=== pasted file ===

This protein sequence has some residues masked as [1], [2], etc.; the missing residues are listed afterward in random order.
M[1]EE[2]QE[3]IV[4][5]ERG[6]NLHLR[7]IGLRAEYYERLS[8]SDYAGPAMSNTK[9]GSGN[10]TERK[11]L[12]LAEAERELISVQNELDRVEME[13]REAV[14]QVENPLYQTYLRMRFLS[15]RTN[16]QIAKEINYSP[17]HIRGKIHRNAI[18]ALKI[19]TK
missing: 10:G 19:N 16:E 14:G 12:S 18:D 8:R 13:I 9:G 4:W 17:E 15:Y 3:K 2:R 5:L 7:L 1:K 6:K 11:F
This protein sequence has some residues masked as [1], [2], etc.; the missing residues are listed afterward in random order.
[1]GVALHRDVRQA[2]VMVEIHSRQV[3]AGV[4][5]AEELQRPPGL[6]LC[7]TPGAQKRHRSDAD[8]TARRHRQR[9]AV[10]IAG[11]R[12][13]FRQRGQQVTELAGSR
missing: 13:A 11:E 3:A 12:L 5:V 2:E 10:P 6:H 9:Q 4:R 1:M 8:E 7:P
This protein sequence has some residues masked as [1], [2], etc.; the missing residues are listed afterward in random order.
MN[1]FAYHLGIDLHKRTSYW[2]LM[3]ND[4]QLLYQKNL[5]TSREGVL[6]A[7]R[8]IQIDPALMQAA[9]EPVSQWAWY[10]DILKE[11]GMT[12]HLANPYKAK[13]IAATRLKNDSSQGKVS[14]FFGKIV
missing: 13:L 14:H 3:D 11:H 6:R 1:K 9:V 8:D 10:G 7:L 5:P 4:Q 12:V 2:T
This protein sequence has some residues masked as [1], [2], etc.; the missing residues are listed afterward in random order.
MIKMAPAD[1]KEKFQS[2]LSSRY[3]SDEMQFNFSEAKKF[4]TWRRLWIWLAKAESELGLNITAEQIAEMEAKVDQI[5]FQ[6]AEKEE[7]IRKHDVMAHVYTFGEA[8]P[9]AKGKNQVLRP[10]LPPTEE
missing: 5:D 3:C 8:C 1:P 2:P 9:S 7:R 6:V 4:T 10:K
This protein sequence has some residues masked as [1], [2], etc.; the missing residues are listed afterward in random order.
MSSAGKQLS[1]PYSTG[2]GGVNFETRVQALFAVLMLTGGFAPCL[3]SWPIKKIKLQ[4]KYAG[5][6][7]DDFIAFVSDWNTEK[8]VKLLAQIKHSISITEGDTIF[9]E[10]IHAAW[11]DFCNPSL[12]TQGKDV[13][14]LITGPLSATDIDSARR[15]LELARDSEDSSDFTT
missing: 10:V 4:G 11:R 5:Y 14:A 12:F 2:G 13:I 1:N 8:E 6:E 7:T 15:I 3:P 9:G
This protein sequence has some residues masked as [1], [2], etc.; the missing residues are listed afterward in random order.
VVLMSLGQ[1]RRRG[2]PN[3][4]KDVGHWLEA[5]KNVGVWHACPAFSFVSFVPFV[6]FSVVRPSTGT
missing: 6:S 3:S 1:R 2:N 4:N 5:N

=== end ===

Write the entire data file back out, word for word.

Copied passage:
This protein sequence has some residues masked as [1], [2], etc.; the missing residues are listed afterward in random order.
M[1]EE[2]QE[3]IV[4][5]ERG[6]NLHLR[7]IGLRAEYYERLS[8]SDYAGPAMSNTK[9]GSGN[10]TERK[11]L[12]LAEAERELISVQNELDRVEME[13]REAV[14]QVENPLYQTYLRMRFLS[15]RTN[16]QIAKEINYSP[17]HIRGKIHRNAI[18]ALKI[19]TK
missing: 10:G 19:N 16:E 14:G 12:S 18:D 8:R 13:I 9:G 4:W 17:E 15:Y 3:K 2:R 5:L 7:L 1:K 6:K 11:F
This protein sequence has some residues masked as [1], [2], etc.; the missing residues are listed afterward in random order.
[1]GVALHRDVRQA[2]VMVEIHSRQV[3]AGV[4][5]AEELQRPPGL[6]LC[7]TPGAQKRHRSDAD[8]TARRHRQR[9]AV[10]IAG[11]R[12][13]FRQRGQQVTELAGSR
missing: 13:A 11:E 3:A 12:L 5:V 2:E 10:P 6:H 9:Q 4:R 1:M 8:E 7:P
This protein sequence has some residues masked as [1], [2], etc.; the missing residues are listed afterward in random order.
MN[1]FAYHLGIDLHKRTSYW[2]LM[3]ND[4]QLLYQKNL[5]TSREGVL[6]A[7]R[8]IQIDPALMQAA[9]EPVSQWAWY[10]DILKE[11]GMT[12]HLANPYKAK[13]IAATRLKNDSSQGKVS[14]FFGKIV
missing: 13:L 14:H 3:D 11:H 6:R 1:K 9:V 8:D 10:G 7:L 5:P 4:Q 12:V 2:T
This protein sequence has some residues masked as [1], [2], etc.; the missing residues are listed afterward in random order.
MIKMAPAD[1]KEKFQS[2]LSSRY[3]SDEMQFNFSEAKKF[4]TWRRLWIWLAKAESELGLNITAEQIAEMEAKVDQI[5]FQ[6]AEKEE[7]IRKHDVMAHVYTFGEA[8]P[9]AKGKNQVLRP[10]LPPTEE
missing: 5:D 3:C 8:C 1:P 2:P 9:S 7:R 6:V 4:T 10:K
This protein sequence has some residues masked as [1], [2], etc.; the missing residues are listed afterward in random order.
MSSAGKQLS[1]PYSTG[2]GGVNFETRVQALFAVLMLTGGFAPCL[3]SWPIKKIKLQ[4]KYAG[5][6][7]DDFIAFVSDWNTEK[8]VKLLAQIKHSISITEGDTIF[9]E[10]IHAAW[11]DFCNPSL[12]TQGKDV[13][14]LITGPLSATDIDSARR[15]LELARDSEDSSDFTT
missing: 10:V 4:G 11:R 5:Y 14:A 12:F 2:G 13:I 1:N 8:E 6:E 7:T 15:I 3:P 9:G
This protein sequence has some residues masked as [1], [2], etc.; the missing residues are listed afterward in random order.
VVLMSLGQ[1]RRRG[2]PN[3][4]KDVGHWLEA[5]KNVGVWHACPAFSFVSFVPFV[6]FSVVRPSTGT
missing: 6:S 3:S 1:R 2:N 4:N 5:N